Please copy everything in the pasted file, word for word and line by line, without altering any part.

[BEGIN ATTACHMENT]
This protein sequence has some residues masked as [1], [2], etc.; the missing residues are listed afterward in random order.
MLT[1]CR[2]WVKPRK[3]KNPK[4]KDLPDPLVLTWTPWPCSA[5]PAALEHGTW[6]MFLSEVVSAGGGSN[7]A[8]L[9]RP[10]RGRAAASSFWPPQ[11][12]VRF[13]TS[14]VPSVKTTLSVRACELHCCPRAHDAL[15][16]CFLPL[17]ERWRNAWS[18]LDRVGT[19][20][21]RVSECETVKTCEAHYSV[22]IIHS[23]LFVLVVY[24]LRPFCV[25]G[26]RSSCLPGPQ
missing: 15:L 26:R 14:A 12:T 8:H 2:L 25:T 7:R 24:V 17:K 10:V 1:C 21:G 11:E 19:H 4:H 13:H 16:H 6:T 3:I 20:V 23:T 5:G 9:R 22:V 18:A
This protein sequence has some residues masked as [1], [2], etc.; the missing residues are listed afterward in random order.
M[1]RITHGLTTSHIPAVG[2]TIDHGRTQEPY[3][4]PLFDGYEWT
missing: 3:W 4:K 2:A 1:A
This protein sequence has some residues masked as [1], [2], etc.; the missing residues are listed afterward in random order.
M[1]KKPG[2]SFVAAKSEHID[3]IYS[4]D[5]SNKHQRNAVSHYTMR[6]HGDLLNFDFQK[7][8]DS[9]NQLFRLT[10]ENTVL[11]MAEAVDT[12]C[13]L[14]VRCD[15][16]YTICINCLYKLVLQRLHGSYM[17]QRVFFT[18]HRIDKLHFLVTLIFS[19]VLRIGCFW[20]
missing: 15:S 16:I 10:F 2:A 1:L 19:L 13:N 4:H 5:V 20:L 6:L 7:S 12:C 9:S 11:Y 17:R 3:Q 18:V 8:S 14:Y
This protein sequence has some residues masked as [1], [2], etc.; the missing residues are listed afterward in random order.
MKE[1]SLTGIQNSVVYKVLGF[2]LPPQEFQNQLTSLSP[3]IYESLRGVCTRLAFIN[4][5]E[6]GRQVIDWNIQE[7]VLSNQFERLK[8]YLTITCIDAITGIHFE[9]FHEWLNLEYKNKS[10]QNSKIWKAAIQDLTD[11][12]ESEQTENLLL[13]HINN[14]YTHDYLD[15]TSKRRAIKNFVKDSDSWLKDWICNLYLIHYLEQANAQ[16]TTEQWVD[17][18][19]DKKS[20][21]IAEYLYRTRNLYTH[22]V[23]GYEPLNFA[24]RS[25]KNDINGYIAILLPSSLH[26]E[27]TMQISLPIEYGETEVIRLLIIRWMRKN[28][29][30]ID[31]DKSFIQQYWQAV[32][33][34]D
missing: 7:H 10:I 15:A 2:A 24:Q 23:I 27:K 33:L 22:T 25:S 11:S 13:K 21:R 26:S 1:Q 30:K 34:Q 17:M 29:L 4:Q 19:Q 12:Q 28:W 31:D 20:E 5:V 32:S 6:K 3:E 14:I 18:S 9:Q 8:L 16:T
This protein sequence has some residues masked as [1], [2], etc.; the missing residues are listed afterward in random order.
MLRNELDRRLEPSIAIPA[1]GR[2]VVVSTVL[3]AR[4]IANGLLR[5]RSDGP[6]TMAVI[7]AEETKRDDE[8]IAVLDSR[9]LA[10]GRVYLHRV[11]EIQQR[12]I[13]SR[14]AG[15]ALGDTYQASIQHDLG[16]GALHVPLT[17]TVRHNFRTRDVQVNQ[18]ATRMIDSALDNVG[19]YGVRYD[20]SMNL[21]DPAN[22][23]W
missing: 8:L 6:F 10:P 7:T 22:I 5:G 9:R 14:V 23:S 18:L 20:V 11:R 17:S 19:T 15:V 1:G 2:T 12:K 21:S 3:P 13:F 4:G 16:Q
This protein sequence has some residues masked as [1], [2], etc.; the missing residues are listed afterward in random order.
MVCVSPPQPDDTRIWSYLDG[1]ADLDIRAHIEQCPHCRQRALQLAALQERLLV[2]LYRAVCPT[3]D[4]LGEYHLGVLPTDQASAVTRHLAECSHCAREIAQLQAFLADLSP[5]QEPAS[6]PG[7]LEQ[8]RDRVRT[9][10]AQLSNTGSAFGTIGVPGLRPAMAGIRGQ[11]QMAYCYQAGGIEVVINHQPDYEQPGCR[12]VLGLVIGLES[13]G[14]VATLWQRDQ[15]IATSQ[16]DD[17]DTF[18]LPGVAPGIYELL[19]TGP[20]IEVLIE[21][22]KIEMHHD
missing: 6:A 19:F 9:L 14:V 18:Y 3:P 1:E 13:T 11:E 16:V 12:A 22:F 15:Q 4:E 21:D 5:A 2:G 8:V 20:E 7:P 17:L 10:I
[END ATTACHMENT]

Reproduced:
This protein sequence has some residues masked as [1], [2], etc.; the missing residues are listed afterward in random order.
MLT[1]CR[2]WVKPRK[3]KNPK[4]KDLPDPLVLTWTPWPCSA[5]PAALEHGTW[6]MFLSEVVSAGGGSN[7]A[8]L[9]RP[10]RGRAAASSFWPPQ[11][12]VRF[13]TS[14]VPSVKTTLSVRACELHCCPRAHDAL[15][16]CFLPL[17]ERWRNAWS[18]LDRVGT[19][20][21]RVSECETVKTCEAHYSV[22]IIHS[23]LFVLVVY[24]LRPFCV[25]G[26]RSSCLPGPQ
missing: 15:L 26:R 14:A 12:T 8:H 2:L 25:T 7:R 24:V 17:K 10:V 1:C 21:G 11:E 19:H 4:H 13:H 16:H 6:T 3:I 20:V 23:T 5:G 9:R 22:V 18:A
This protein sequence has some residues masked as [1], [2], etc.; the missing residues are listed afterward in random order.
M[1]RITHGLTTSHIPAVG[2]TIDHGRTQEPY[3][4]PLFDGYEWT
missing: 3:W 4:K 2:A 1:A
This protein sequence has some residues masked as [1], [2], etc.; the missing residues are listed afterward in random order.
M[1]KKPG[2]SFVAAKSEHID[3]IYS[4]D[5]SNKHQRNAVSHYTMR[6]HGDLLNFDFQK[7][8]DS[9]NQLFRLT[10]ENTVL[11]MAEAVDT[12]C[13]L[14]VRCD[15][16]YTICINCLYKLVLQRLHGSYM[17]QRVFFT[18]HRIDKLHFLVTLIFS[19]VLRIGCFW[20]
missing: 15:S 16:I 10:F 2:A 1:L 19:L 13:N 4:H 5:V 20:L 6:L 7:S 12:C 9:S 11:Y 17:R 3:Q 18:V 8:S 14:Y
This protein sequence has some residues masked as [1], [2], etc.; the missing residues are listed afterward in random order.
MKE[1]SLTGIQNSVVYKVLGF[2]LPPQEFQNQLTSLSP[3]IYESLRGVCTRLAFIN[4][5]E[6]GRQVIDWNIQE[7]VLSNQFERLK[8]YLTITCIDAITGIHFE[9]FHEWLNLEYKNKS[10]QNSKIWKAAIQDLTD[11][12]ESEQTENLLL[13]HINN[14]YTHDYLD[15]TSKRRAIKNFVKDSDSWLKDWICNLYLIHYLEQANAQ[16]TTEQWVD[17][18][19]DKKS[20][21]IAEYLYRTRNLYTH[22]V[23]GYEPLNFA[24]RS[25]KNDINGYIAILLPSSLH[26]E[27]TMQISLPIEYGETEVIRLLIIRWMRKN[28][29][30]ID[31]DKSFIQQYWQAV[32][33][34]D
missing: 7:H 10:I 15:A 2:A 24:Q 23:I 27:K 33:L 22:T 25:S 11:S 13:K 21:R 26:S 1:Q 30:K 34:Q 17:M 29:L 4:Q 19:Q 12:Q 28:W 31:D 20:E 5:V 32:S 6:K 3:E 14:I 18:S 9:Q 8:L 16:T
This protein sequence has some residues masked as [1], [2], etc.; the missing residues are listed afterward in random order.
MLRNELDRRLEPSIAIPA[1]GR[2]VVVSTVL[3]AR[4]IANGLLR[5]RSDGP[6]TMAVI[7]AEETKRDDE[8]IAVLDSR[9]LA[10]GRVYLHRV[11]EIQQR[12]I[13]SR[14]AG[15]ALGDTYQASIQHDLG[16]GALHVPLT[17]TVRHNFRTRDVQVNQ[18]ATRMIDSALDNVG[19]YGVRYD[20]SMNL[21]DPAN[22][23]W
missing: 8:L 6:F 10:P 7:T 22:I 5:G 9:R 14:V 23:S 18:L 20:V 11:R 17:S 19:T 15:V 1:G 2:T 12:K 21:S 3:P 13:F 4:G 16:Q
This protein sequence has some residues masked as [1], [2], etc.; the missing residues are listed afterward in random order.
MVCVSPPQPDDTRIWSYLDG[1]ADLDIRAHIEQCPHCRQRALQLAALQERLLV[2]LYRAVCPT[3]D[4]LGEYHLGVLPTDQASAVTRHLAECSHCAREIAQLQAFLADLSP[5]QEPAS[6]PG[7]LEQ[8]RDRVRT[9][10]AQLSNTGSAFGTIGVPGLRPAMAGIRGQ[11]QMAYCYQAGGIEVVINHQPDYEQPGCR[12]VLGLVIGLES[13]G[14]VATLWQRDQ[15]IATSQ[16]DD[17]DTF[18]LPGVAPGIYELL[19]TGP[20]IEVLIE[21][22]KIEMHHD
missing: 6:A 19:F 9:L 14:V 18:Y 3:P 1:E 13:T 11:E 16:V 12:A 22:F 15:Q 4:E 21:D 5:A 2:G 8:V 20:E 7:P 17:L 10:I